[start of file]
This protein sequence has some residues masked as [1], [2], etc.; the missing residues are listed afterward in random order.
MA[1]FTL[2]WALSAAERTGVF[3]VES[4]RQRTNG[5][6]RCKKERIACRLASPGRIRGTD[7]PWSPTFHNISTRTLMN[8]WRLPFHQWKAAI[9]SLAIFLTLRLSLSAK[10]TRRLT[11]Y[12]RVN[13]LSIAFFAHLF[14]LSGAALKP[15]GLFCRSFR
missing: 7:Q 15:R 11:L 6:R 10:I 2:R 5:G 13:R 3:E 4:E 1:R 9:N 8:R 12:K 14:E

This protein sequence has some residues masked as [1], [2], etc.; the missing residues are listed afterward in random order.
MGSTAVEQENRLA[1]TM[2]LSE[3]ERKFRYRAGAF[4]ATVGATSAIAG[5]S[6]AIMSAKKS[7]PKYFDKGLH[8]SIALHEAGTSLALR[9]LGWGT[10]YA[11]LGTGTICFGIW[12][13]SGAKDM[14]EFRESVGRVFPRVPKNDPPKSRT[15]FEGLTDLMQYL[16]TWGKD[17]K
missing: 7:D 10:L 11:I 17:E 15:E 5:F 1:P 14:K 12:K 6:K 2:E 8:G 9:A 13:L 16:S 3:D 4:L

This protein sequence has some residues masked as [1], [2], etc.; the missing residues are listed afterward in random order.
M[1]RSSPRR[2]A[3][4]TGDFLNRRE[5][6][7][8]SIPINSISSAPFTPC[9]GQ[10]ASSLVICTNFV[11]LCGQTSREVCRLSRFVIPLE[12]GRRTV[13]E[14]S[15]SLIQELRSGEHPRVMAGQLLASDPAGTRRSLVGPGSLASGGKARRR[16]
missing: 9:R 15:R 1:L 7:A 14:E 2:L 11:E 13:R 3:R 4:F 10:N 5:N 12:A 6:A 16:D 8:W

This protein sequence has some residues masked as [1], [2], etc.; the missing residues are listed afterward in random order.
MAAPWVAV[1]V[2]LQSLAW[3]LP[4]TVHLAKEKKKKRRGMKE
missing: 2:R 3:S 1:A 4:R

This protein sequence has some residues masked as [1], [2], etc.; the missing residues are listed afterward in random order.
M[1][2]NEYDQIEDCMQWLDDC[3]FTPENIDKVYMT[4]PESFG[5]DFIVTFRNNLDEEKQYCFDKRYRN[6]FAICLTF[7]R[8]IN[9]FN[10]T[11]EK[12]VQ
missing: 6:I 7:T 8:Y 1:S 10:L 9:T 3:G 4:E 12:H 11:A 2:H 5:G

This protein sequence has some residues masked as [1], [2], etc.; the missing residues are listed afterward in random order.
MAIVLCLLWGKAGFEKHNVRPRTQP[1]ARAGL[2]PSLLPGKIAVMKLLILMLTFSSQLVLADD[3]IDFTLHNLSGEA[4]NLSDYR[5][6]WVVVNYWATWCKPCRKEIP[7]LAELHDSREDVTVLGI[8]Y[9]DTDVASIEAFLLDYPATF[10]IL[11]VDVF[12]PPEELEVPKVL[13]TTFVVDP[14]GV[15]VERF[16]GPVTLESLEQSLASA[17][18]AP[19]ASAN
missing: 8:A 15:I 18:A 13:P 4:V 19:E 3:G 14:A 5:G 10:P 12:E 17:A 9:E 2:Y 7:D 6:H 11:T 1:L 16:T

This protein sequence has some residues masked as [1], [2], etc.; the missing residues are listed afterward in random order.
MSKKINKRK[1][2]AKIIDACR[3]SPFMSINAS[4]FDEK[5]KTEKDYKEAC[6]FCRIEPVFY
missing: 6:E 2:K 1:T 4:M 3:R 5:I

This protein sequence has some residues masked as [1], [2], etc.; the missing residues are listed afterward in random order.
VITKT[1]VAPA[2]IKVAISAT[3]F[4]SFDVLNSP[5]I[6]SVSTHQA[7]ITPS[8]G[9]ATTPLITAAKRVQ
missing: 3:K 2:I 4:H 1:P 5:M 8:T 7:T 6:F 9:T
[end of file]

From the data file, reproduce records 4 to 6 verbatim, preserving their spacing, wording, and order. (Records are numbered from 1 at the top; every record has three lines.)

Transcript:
This protein sequence has some residues masked as [1], [2], etc.; the missing residues are listed afterward in random order.
MAAPWVAV[1]V[2]LQSLAW[3]LP[4]TVHLAKEKKKKRRGMKE
missing: 2:R 3:S 1:A 4:R

This protein sequence has some residues masked as [1], [2], etc.; the missing residues are listed afterward in random order.
M[1][2]NEYDQIEDCMQWLDDC[3]FTPENIDKVYMT[4]PESFG[5]DFIVTFRNNLDEEKQYCFDKRYRN[6]FAICLTF[7]R[8]IN[9]FN[10]T[11]EK[12]VQ
missing: 6:I 7:T 8:Y 1:S 10:L 9:T 3:G 4:E 12:H 11:A 2:H 5:G

This protein sequence has some residues masked as [1], [2], etc.; the missing residues are listed afterward in random order.
MAIVLCLLWGKAGFEKHNVRPRTQP[1]ARAGL[2]PSLLPGKIAVMKLLILMLTFSSQLVLADD[3]IDFTLHNLSGEA[4]NLSDYR[5][6]WVVVNYWATWCKPCRKEIP[7]LAELHDSREDVTVLGI[8]Y[9]DTDVASIEAFLLDYPATF[10]IL[11]VDVF[12]PPEELEVPKVL[13]TTFVVDP[14]GV[15]VERF[16]GPVTLESLEQSLASA[17][18]AP[19]ASAN
missing: 8:A 15:I 18:A 13:P 4:V 19:E 3:G 14:A 5:G 10:P 12:E 17:A 9:E 2:Y 7:D 6:H 11:T 1:L 16:T